The personal papers of artist Tseng Yuho include correspondence, draft manuscripts, some of her calligraphy, as well as scholarship by her husband and authority on Chinese furniture, Gustav Ecke.
Tseng Yuho (1925-2017). Few artists in Hawai'i have had as much of an international reach as Tseng Yuho. Born in Peking, China in 1925, she was given the name Chao-ho Tseng, but used her penname of Yuho (Young Lotus) since she was fifteen years old. Later, she legally changed her name in 1983 to Zeng Youhe, which she translated as, “preserving peace and harmony,” but continued to exhibit as Tseng Yuho. Tseng’s childhood exposed her to art at a very young age. When she turned two, she moved to Suchou to live with her grandmother, who taught her embroidery and painting. By the time she entered primary school, Tseng was an all-around student, excelling in her studies, sports, performances, and especially her artwork, which was often displayed in classrooms. Tseng’s parents quickly realized their daughter’s artistic talent and committed her to a career path in art. She was pulled out of high school and tutored in traditional Chinese painting by the artists P’u Chin and P’u Ch’uan (both cousins of China’s last emperor).
Even before Fujen University in Peking in 1940, Tseng’s prowess as an artist was evident. She excelled in calligraphy and painting. She had already mastered in the styles of Kungpi (linear court style) and Hsüeh-yi (spontaneous style). At Fujen, she continued her studies in traditional Chinese art and history, but also began looking at Western styles of art. This balance of East/West solidified through graduate school and her professional career. Her first exhibit in China featured her work in the style of her master, P’u Ch’uan, and earned her solo exhibitions in London and the de Young Museum in San Francisco. In 1949, Tseng fled civil war in China and moved to Honolulu with her husband and former professor, Gustav Ecke. Commonly known as Betty Ecke in Hawai‘i, Tseng’s artistic genius earned her an international reputation independent of her husband. She held her first solo exhibition in Hawai‘i in 1950 at Gump’s Gallery in Waikiki.
Tseng began attending the University of Hawai‘i to work on her master’s degree. While living in Honolulu, Tseng’s art travelled the world in several solo and group showings. She had numerous exhibitions sponsored by the de Young Museum in San Francisco which brought her to museums and art centers across the United States and Europe, being featured in New York, Zurich, Rome, and Paris. Her exhibitions provided her with a strong international presence and reputation while she still maintained the Chinese heritage in her paintings. She developed her own technique, dsui hua, which was a highly unique and personal style of collaging and layering paint over handmade paper and aluminum leaf. This process drew from her training in traditional Chinese styles but infused contemporary influences to create uniquely modern works.
Tseng’s ties with the University of Hawai‘i also grew, even as her international reputation increased. Working as a part-time professor in the Art Department in the 1960s, Tseng frequented social circles with other respected artists in the islands, including Jean Charlot, Ben Norris, and others. This creative environment helped Tseng conceptualize her dsui hua technique. In 1969, Tseng was appointed full-time associate professor at the University, while also serving advisory and consultant roles for the committee of East Asian studies and the Honolulu Academy of Arts. After receiving a PhD in Far Eastern Art from the Fine Arts Institute in New York, Tseng was appointed full professor. She served as the program chair of the art history division of the Department of Art from 1971-1973 and 1979-1982. She continued her engagement in Asia-Pacific relations, serving on a variety of committees surrounding the East-West Center. Tseng also held several public lectures in the Art Department. In 1985, she retired from the University and helped establish the Faculty Retirees Association of the University of Hawai‘i. Her commitment to scholarship and culture were rewarded in 1990 when she was recognized as a “Living Treasure of Hawaii.” Tseng Yuho moved to Beijing in 2005, where she resided until her death in 2017.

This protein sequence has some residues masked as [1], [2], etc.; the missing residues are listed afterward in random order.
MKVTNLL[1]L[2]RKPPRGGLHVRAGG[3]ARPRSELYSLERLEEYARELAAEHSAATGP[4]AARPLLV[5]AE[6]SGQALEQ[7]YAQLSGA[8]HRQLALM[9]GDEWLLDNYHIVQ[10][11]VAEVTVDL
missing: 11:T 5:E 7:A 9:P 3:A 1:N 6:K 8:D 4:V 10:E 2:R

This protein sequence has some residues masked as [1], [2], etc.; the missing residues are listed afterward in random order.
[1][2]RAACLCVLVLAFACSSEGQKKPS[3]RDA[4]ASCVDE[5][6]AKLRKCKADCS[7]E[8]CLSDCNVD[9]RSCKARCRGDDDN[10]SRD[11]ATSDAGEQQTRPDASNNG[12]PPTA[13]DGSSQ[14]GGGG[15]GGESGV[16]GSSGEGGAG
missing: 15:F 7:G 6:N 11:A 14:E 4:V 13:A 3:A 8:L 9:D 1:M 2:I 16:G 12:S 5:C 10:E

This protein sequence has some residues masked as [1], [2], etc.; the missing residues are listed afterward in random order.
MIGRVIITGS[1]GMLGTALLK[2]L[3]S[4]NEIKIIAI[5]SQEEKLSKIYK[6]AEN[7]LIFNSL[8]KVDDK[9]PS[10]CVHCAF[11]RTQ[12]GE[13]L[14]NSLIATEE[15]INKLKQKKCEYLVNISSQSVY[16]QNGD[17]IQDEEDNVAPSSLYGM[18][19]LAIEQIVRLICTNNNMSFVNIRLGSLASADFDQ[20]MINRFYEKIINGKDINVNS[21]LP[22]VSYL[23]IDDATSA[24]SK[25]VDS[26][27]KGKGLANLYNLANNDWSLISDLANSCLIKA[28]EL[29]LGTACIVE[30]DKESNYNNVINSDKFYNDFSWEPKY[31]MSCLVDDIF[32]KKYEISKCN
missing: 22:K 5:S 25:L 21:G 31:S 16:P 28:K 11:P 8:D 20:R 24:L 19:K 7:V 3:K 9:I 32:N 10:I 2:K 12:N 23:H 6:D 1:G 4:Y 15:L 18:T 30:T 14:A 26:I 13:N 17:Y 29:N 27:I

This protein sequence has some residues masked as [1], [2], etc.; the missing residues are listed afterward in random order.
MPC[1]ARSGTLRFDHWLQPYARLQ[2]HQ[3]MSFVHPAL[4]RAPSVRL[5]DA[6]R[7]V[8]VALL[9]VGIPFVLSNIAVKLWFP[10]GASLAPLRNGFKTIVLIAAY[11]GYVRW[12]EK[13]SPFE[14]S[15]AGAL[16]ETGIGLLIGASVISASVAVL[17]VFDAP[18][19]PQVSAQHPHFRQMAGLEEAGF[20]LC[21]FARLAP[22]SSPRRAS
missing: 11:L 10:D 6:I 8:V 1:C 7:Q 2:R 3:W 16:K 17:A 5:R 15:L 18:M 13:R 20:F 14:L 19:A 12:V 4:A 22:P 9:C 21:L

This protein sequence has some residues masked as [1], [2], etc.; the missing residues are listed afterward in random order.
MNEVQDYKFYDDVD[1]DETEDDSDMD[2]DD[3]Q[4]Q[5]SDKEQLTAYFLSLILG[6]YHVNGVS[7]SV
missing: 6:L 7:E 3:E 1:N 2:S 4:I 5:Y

Tseng’s contributions to the University of Hawai‘i and to the international art community are immense. Her works can be found in scholarship, institutions, and public spaces. Murals painted by Tseng can be found in San Francisco, the Daniel K. Inouye International Airport, and the University of Hawai‘i at Hilo. Tseng’s work was not so much revolutionary as it was evolutionary. Grounded in Chinese artistic traditions, she had the ability to dance between the lines of abstraction and realism, blending ancient styles with contemporary ones to create modern, ethereal pieces. Artist Jean Charlot spoke of his colleague’s inimitability:
The more one delves into Tseng Yuho’s abstract style, the more do the resemblance between her art and our modern art fade out. Instead a sense of deep antiquity replaces surface modernism. Straight lines, circles and dots irregular rectangles, are nearly her only means. The colors are few and subdued. Having absorbed both cultures, of the East and the West, the artist achieves a peak of sophistication by rejoicing in undiluted simplicity.
-- Bio by Chase Benbow, October 2019
Betty Ecke Tseng Yuho, photograph by Francis Haar
Watercolor by Tseng Yuho